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|Paynesville Press - May 12, 2004|
Conservation officer retires after 23 years
Chuck Nelson, who spent over 20 years patrolling the lakes, rivers, woods, and fields in the Paynesville area as a DNR conservation officer, retired last week. |
Nelson, a Mankato native and a Mankato State graduate, worked for the Owatonna Police Department for three years before becoming a DNR officer in the Albert Lea area. After two and a half years, he transferred to Paynesville in 1983.
Conservation officer Chuck Nelson retired from the Minnesota Department of Natural Resources last week after 23 years, including over 20 years in the Paynesville area.
"My goal in life was to be a conservation officer," said Nelson.
His territory was the southwest corner of Stearns County, from Cold Spring to Brooten, including approximately 325 square miles. That territory was smaller than his former one by Albert Lea, which was nearly 1,000 square miles, but it included two rivers (the Sauk and the Crow) and dozens of lakes (including Koronis, Rice, and the Horseshoe Chain of Lakes).
Conservation officers have a broad jurisdiction, said Nelson, protecting the state's natural resources, including its water bodies, its plants and forests, and its animals. Nelson's duties included enforcing fishing, hunting, and boating regulations, firearms and snowmobile safety training, handling complaints, burying dead animals, and tending to injured animals.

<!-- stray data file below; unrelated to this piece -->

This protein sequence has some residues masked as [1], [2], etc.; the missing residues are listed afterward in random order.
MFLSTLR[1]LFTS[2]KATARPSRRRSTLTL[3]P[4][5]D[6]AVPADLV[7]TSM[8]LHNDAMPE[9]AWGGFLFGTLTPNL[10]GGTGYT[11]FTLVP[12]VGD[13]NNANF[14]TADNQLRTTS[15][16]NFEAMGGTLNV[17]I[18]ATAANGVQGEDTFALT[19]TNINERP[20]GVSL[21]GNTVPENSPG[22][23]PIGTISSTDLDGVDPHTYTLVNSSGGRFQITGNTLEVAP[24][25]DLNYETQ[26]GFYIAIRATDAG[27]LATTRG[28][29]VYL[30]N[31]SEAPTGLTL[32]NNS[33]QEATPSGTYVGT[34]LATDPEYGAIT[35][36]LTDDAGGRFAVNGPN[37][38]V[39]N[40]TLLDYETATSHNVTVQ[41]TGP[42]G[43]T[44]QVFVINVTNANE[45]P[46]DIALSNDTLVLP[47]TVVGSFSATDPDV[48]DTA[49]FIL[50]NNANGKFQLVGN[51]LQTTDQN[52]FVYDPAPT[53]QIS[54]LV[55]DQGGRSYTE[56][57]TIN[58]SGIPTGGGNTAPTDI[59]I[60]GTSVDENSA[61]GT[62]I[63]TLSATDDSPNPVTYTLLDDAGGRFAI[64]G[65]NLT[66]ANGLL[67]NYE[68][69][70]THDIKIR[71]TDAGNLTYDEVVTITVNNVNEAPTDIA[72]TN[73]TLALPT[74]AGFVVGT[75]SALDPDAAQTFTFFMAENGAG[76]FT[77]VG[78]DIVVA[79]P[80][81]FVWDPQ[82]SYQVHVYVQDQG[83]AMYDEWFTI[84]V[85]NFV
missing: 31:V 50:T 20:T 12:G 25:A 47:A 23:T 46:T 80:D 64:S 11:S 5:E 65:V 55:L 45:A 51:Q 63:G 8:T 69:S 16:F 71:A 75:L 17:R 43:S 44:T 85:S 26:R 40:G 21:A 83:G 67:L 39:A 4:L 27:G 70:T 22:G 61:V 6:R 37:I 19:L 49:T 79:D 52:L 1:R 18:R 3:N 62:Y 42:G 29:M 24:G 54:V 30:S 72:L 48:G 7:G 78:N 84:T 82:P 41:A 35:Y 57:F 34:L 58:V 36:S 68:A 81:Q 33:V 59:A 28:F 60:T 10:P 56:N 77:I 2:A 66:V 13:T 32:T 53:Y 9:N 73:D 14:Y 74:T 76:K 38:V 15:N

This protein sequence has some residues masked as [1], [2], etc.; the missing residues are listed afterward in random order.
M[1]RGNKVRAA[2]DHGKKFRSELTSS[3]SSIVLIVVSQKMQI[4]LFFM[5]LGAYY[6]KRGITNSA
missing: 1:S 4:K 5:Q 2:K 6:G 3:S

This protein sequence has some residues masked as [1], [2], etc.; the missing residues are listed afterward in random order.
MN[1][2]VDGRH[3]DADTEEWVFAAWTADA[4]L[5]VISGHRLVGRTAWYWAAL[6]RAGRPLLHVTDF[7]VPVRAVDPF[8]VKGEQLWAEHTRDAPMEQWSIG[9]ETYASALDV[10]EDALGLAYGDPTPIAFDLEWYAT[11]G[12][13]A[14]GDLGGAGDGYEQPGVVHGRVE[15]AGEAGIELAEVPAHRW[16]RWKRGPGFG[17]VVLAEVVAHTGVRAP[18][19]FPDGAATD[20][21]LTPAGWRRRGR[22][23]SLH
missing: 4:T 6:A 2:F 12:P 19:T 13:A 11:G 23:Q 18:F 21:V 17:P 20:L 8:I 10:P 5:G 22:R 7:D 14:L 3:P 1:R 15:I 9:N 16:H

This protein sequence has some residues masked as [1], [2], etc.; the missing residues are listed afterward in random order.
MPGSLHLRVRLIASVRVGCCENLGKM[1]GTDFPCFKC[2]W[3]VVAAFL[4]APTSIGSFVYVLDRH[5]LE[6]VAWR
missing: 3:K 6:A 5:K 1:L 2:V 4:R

What Nelson liked best about his job was getting to set his own hours and getting to work outside.
One of his memorable cases involved a fishing trap on the Sauk River, which Nelson staked out, waiting for the owners to return. When they did, at night, Nelson hit the switch on his flashlight after hearing them lift the trap and the water splashing.
Nelson grabbed one of the trap owners but two others got away, so Nelson called for help. Their search proved unnecessary, though, as the one caught fellow simply called out and his friends emerged from the woods.
While violations may grab headlines, most of Nelson's encounters with anglers and hunters were good, he said. Only a small minority breaks the rules, he said. Most people have healthy respect for our natural resources, he added. As an example, Nelson cited catch-and-release, a type of fishing that was uncommon 20 years ago but is now widespread.
"It was a good 20 years here," said Nelson. "I enjoyed the work, I enjoyed the people, and I had a good time."
Nelson retired after turning 55. He has no specific plans for his retirement but hopes to spend more time hunting and fishing himself instead of watching others hunt and fish.
Nelson and his wife, Pat, a teacher in the Paynesville Area School District live in Paynesville and have three grown daughters.
Nelson's replacement should come to the area this summer. Until then, the area will be patrolled by DNR conservation officers from surrounding areas.
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